Effects of Experimental Infection of Trypanosoma congolense and Trypanosoma brucei on Parvoviral Vaccinated Dogs: A Clinico-Haematological Study.

By Ogbu, K.i.; Anene, B.m.; Nweze, N.e.; Chukwudi, I.c.; Eze, U.u.; Chinyere, C.n.; Pam, V.a.

Clinico-haematological effects of single and mixed experimental infection of Trypanosoma congolense and Trypanosoma brucei on parvoviral vaccinated dogs were studied in mongrel dogs. Twenty dogs of mixed sexes and 4-6 months of age weighing an average of 6.3 kg were used for the experiment. The dogs were divided into five groups of four animals each. Group A were vaccinated and uninfected, group B were unvaccinated and uninfected, group C were vaccinated and infected with T. congolense, group D were vaccinated and infected with T. brucei and group E were vaccinated and infected with T. congolense and T. brucei. Clinical signs observed in the dogs were pyrexia, anorexia, emaciation, lethargy, rough hair coat, white ocular discharges and pale mucus membranes. Trypanosoma brucei and T. congolense had pre-patent period of 6 and 21 days respectively post infection while that of the mixed infection was 7 days post infection when T. brucei became evident. Although the clinical signs of infection due to both species were generally similar, pyrexia appeared to be more characteristic of T. brucei than of T. congolense infection. Significant decrease (P

Published: 09/04/2016

Size: 859.62KB

Humoral Immune Response in Parvoviral Vaccinated Dogs Experimentally Infected with Trypanosoma congolense and Trypanosoma brucei.

By Ogbu, K. I.; Anene, B.m.; Nweze, N.e.; Eze, U.u.; Chukwudi I.c.; Eze, I.o.; Agwu, E.o.

The humoral immune response in parvoviral vaccinated dogs experimentally infected with single
and mixed infection of Trypanosoma congolense and Trypanosoma brucei was studied in mongrel dogs. Twenty mongrel dogs of mixed sexes and approximately 4-6 months of age weighing an average of 6.3 kg were used for the experiment. After the experiment, some of the dogs were given to the department of Veterinary medicine, University of Nigeria, Nsukka while the rest were sold out in dog market. They were acclimatized for three weeks prior to commencement of the study during which time routine treatments and screening were done. The dogs were divided into five groups of four dogs each. Group A was vaccinated and uninfected, group B was unvaccinated and uninfected, group C was vaccinated and infected with T. congolense, group D was vaccinated andinfected with T. brucei and group E was vaccinated and infected with T. congolense and T. brucei.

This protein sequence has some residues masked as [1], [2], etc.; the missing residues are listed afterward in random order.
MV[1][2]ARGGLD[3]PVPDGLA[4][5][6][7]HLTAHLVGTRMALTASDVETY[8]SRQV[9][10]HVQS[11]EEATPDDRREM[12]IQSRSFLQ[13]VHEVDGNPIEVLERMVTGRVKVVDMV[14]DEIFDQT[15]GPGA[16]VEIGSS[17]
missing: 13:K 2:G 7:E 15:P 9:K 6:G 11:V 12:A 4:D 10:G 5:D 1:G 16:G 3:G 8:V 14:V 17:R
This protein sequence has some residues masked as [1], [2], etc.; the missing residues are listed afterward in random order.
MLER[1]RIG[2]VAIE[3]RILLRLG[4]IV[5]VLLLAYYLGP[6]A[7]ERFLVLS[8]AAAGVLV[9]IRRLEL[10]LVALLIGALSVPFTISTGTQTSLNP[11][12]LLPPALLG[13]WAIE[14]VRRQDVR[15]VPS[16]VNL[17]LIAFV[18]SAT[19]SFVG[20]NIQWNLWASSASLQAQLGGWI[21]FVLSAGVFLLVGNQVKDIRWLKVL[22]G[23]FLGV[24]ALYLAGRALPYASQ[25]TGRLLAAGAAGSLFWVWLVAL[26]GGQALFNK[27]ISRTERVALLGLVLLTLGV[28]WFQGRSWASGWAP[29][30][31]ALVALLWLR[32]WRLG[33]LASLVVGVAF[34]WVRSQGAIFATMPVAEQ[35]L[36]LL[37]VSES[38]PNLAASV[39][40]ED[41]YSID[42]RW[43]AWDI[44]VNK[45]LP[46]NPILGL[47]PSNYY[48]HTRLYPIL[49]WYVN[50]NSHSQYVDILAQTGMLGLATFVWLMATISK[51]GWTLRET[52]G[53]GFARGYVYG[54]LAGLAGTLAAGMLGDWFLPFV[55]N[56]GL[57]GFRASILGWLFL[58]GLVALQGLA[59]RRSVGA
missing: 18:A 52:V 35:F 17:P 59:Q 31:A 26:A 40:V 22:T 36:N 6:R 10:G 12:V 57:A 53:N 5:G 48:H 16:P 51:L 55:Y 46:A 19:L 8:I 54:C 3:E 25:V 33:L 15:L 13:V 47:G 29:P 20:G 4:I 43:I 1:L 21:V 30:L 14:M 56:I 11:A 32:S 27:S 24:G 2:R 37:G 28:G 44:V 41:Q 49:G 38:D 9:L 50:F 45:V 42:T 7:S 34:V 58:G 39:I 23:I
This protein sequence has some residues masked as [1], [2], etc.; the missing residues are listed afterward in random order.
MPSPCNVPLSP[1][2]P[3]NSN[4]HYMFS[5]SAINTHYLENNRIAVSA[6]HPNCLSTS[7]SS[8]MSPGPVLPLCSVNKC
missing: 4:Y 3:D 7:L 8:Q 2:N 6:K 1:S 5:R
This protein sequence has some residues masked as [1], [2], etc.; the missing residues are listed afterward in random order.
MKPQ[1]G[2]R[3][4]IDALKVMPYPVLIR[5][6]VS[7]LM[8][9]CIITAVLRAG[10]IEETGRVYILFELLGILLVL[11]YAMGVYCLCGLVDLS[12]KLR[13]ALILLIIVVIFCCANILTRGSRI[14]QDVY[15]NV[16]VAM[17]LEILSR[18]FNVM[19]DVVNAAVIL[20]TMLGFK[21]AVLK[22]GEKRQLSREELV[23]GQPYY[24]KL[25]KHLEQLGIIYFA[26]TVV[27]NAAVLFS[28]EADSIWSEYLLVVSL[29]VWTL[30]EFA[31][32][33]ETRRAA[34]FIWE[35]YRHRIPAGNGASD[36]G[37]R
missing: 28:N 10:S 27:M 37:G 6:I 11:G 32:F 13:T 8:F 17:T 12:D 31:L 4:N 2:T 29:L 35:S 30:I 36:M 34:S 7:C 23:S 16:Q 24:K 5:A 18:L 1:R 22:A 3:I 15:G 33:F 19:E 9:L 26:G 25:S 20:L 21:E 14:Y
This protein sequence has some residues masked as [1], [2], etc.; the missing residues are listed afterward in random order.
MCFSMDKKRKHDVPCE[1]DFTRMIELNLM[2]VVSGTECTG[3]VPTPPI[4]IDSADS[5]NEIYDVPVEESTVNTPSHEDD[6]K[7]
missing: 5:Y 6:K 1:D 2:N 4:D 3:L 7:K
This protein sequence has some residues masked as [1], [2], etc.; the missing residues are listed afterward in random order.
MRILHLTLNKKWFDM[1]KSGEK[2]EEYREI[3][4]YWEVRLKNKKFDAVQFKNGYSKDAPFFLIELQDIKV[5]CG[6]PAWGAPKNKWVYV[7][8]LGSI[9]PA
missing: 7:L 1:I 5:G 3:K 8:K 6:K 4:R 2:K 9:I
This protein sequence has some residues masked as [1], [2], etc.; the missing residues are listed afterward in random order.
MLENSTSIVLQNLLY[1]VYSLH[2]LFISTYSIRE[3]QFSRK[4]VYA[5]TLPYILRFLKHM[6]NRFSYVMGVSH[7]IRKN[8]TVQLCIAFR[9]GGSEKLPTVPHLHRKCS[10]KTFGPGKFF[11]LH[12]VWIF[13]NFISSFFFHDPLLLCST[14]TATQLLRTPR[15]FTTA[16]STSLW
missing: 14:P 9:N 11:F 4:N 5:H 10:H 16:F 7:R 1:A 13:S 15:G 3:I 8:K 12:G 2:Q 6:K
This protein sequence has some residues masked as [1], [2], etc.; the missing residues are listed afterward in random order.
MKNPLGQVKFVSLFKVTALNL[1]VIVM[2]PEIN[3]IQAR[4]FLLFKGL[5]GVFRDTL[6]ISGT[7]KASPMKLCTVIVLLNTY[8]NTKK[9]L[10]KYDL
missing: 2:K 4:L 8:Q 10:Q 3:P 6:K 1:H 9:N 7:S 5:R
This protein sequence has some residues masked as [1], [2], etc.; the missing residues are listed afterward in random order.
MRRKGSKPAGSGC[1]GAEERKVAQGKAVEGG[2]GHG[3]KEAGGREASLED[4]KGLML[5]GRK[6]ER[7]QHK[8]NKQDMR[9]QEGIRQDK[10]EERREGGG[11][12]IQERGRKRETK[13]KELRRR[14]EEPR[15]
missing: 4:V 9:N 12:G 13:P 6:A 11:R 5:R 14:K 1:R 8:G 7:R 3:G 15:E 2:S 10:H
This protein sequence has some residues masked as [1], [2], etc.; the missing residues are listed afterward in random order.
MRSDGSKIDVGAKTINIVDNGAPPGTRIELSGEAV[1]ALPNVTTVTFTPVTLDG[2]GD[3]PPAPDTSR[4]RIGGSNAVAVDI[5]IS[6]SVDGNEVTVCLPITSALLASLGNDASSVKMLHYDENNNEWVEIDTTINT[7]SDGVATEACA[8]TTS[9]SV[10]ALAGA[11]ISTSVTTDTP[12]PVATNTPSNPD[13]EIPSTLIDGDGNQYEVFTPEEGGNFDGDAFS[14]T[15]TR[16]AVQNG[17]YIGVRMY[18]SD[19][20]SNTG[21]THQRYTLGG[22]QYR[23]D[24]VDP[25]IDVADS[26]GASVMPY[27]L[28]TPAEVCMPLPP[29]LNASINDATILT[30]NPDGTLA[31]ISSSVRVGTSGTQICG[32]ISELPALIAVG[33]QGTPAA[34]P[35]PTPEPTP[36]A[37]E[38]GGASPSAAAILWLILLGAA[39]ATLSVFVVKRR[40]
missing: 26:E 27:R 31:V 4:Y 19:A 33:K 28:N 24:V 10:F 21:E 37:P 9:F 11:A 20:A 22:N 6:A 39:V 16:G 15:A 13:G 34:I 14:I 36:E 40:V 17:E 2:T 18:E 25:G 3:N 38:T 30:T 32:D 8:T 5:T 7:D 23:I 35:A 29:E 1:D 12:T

Results obtained from this study provided evidence that dogs vaccinated against canine parvovirus (CPV) produced protective antibody titre whereas those infected with trypanosome parasites failed to mount a strong humoral immune response to CPV vaccination. This was evident by the low Immunoglobulin G (IgG) antibody titre shown in the study. The IgG titre significantly increased after revaccination in all vaccinated groups as evident in the increased S-value. The reduction in the immune response to the vaccination was partially dependent on the species of trypanosomes used in the infection. Furthermore, revaccination with canine parvoviral vaccine enhances immunity
against parvovirus in dogs. It was thus concluded that canine trypanosomosis affects the immune
response to parvovirus vaccination by decreasing the IgG antibody titre.

Published: 14/04/2016

Size: 193.84KB

The effect of Iresine herbstii Hook on some haematological parameters of experimentally induced anaemic rats.

By Nweze, N.e.; Nwachukwu, K.a.; Adieme, I.c.

Iresine herbstii is fed to livestock in Southeastern
Nigeria in the belief that it boosts their blood
supply. The aim of this work is to study the effect of
the methanolic extract of I. herbstii Hook on some blood
parameters of experimentally induced anaemic albino rats.
For acute toxicity study, graded doses of the methanolic
leaf extract of I. herbstii at 10, 100, 1000, 1600, 2900 and
5000 mg/kg were administered orally to rats randomly
allotted to six groups of three animals each and signs of
toxicity were observed for 24 h. To evaluate its haematological
effects, 100, 200, and 400 mg/kg of extract was
administered orally to three out of five groups of six rats
each for 14 days after the induction of acute blood loss
anaemia. Parameters monitored were packed cell volume
(PCV), haemoglobin concentration (Hb), weight gain and
red blood cell counts (RBC). Phytochemical, proximate
and nutritional analysis of the plant was done. I. herbstii
had an LD50> 5000 mg/kg. Mean group weight gain and
RBC were significantly (p < 0.05) higher in treated than
untreated groups. PCV and Hb did not differ significantly
between the treated and untreated groups. Plant contained
flavonoids; phenols; alkaloids; 22.85 % crude protein;
18.58 % ash; 9.62 % crude fibre; 1.5 % ether extract;
12.05 % moisture; vitamins A, C, E, B1, B3, B5, B6
and B12; zinc; iron; phosphorus; calcium; and magnesium.
Methanolic extract of I. herbstii significantly improved red
blood cell count of anaemic rats at the dose of 400 mg/kg
bw and the body weights of anaemic rats at all treatment